Alfa Romeo Stelvio Quadrifoglio review
With 510hp and all-wheel drive, the Alfa Romeo Stelvio Quadrifoglio is as rapid around corners as it is in a straight line, but its interior quality is less impressive.
- 1. Tell us what you want from a car
- 2. We’ll tell you if it matches
- 3. Only takes 1 minute
What's not so good
Alfa Romeo Stelvio Quadrifoglio: what would you like to read next?
The Alfa Romeo Stelvio Quadrifoglio proved a lot of people wrong when it first arrived – after all, it was an SUV that managed to be very nearly as much fun to drive as a super-saloon (in this case, the Giulia Quadrifoglio). But like a seasoned Hollywood actor, a facelift has kept it looking the part and ready to take on the young guns.
That competition includes the Porsche Macan, Audi SQ5, Mercedes-AMG GLC 63 and Maserati Levante. However, the Alfa is the best sporty SUV to drive.
The Stelvio Quadrifoglio uses the same engine as the saloon Giulia Quadrifoglio: a 503hp turbocharged 2.9-litre V6 petrol – derived from a Ferrari engine, no less. The Stelvio Quadrifoglio gets a more SUV-appropriate all-wheel-drive set-up. Clever on-board tech means that it can switch between rear and all-wheel drive automatically to improve traction when needed.
It’s particularly effective when doing a standing start, where all four wheels deploy that power to deliver 0-62mph in just 3.8sec. The eight-speed automatic gearbox is a delight to use, as the large aluminium paddles behind the steering wheel are tactile and the gearbox itself is swift and responsive.
Of course the Alfa Romeo Stelvio Quadrifoglio is superb at going around corners as well as in a straight line. You can choose between Advanced Efficiency, Normal, Dynamic and Race modes, altering things like throttle response, gear changes, steering weight and the suspension. There’s a button to stiffen – or soften – the suspension independently of the drive mode, too.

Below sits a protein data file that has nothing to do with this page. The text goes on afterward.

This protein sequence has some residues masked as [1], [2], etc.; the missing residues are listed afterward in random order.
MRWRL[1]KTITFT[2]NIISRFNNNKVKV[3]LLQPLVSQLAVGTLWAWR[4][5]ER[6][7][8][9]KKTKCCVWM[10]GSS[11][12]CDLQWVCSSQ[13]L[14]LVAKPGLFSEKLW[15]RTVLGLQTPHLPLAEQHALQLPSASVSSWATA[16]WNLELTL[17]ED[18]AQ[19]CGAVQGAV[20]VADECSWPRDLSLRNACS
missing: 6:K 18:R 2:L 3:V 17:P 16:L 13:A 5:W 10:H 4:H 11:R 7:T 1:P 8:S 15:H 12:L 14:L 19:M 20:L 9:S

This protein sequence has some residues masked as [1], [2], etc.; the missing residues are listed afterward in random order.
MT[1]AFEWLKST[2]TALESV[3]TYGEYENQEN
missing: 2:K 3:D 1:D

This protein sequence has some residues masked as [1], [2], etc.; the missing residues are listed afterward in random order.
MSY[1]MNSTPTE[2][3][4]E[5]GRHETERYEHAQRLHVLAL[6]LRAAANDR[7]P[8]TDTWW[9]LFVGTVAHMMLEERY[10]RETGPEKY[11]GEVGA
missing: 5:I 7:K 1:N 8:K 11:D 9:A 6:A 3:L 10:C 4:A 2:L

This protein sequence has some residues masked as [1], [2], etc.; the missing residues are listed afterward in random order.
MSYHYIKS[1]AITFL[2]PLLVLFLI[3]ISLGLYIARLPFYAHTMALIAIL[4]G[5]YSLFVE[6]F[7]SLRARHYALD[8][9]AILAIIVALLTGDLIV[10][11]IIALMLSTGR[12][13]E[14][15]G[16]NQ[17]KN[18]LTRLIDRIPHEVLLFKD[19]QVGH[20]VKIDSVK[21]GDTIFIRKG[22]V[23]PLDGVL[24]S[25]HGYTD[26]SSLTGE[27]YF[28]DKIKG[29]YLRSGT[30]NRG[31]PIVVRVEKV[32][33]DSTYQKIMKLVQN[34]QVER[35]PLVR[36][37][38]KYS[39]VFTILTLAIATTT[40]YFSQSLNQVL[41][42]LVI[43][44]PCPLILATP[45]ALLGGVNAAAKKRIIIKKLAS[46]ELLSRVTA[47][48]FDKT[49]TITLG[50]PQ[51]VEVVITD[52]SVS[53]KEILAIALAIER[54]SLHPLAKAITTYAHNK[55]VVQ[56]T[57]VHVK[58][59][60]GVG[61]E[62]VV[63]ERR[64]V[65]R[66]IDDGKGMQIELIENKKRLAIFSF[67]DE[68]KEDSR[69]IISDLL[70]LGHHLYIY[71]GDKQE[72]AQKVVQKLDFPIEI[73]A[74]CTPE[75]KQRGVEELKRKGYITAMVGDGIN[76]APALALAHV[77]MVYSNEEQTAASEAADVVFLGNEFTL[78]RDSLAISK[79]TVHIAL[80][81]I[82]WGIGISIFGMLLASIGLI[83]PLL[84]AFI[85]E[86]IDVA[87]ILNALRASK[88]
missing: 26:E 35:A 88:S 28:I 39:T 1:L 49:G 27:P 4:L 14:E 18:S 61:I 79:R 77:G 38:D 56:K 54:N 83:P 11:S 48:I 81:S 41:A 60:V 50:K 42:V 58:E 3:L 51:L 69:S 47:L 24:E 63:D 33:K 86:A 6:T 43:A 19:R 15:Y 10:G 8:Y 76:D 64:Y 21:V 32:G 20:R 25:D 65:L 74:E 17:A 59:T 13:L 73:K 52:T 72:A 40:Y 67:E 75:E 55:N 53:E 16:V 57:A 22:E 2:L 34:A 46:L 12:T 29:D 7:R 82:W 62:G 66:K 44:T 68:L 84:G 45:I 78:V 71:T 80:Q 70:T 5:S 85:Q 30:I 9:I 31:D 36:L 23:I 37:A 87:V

Set to the softer of the two modes, the Stelvio is pretty smooth, especially on the motorway. Stiffen it up and body control improves, though it’s best saved for very smooth roads. The steering is very quick, so the Stelvio feels very responsive in bends, and there’s loads of grip too.
Set it into Race mode and the Stelvio Quadrifoglio transforms into a sports car – it’ll happily move around with use of the throttle through bends in a way that very few SUVs ever can. Only the Porsche Macan gets close, as other performance SUVs are disappointing to drive. We’d like the option to have the performance and engine noise of Race mode without having to turn off the safety systems, though.
Although it’s better to drive than alternatives, it doesn’t quite have the upmarket appeal inside. The Alfa’s dashboard uses a bit of carbon fibre trim, which you may like, but there are more cheap-looking plastics than in a Porsche or Audi.
You’d assume that, as a sort of jacked-up Giulia Quadrifoglio, the Alfa Romeo Stelvio Quadrifoglio would feel a lot less fun to drive. The truth is, it’s an absolute hoot
At least there’s a new 8.8-inch infotainment system on the latest version of the Stelvio Quadrifoglio, plus new traffic jam assist, lane-keeping and adaptive cruise control tech. The new infotainment has an updated user interface and an added page to see performance data, too.
This recent update to the Stelvio also added a new 21-inch wheel option, new paint colours and different LED rear lights.
The SUV styling brings with a higher driving position than the Giulia Quadrifoglio, though the sporty seats are just as comfortable and provide lots of support. There’s enough room in the back for two adults, but the middle seat is a bit too tight to add another.
Boot space is a strong point and there’s enough room for a couple of large suitcases plus a few more soft bags. Fold the seats down and you’ll have no trouble getting a bike inside, though you’ll have to lift it up into the tailgate. The rear styling of the Stelvio means rearward visibility isn’t very good, but a reversing camera helps mitigate this.
There’s lots of other equipment, including leather seats, keyless entry and start, front and rear parking sensors, automatic headlights and wipers. Automatic emergency braking, blind-spot detection and the aforementioned lane departure warning are also standard.
The Stelvio Quadrifoglio is a previous award-winner for good reason, as it brings together performance, practicality, visual appeal and even a bit of comfort in one package. If it’s the sort of thing you’re looking for, check out our deals page.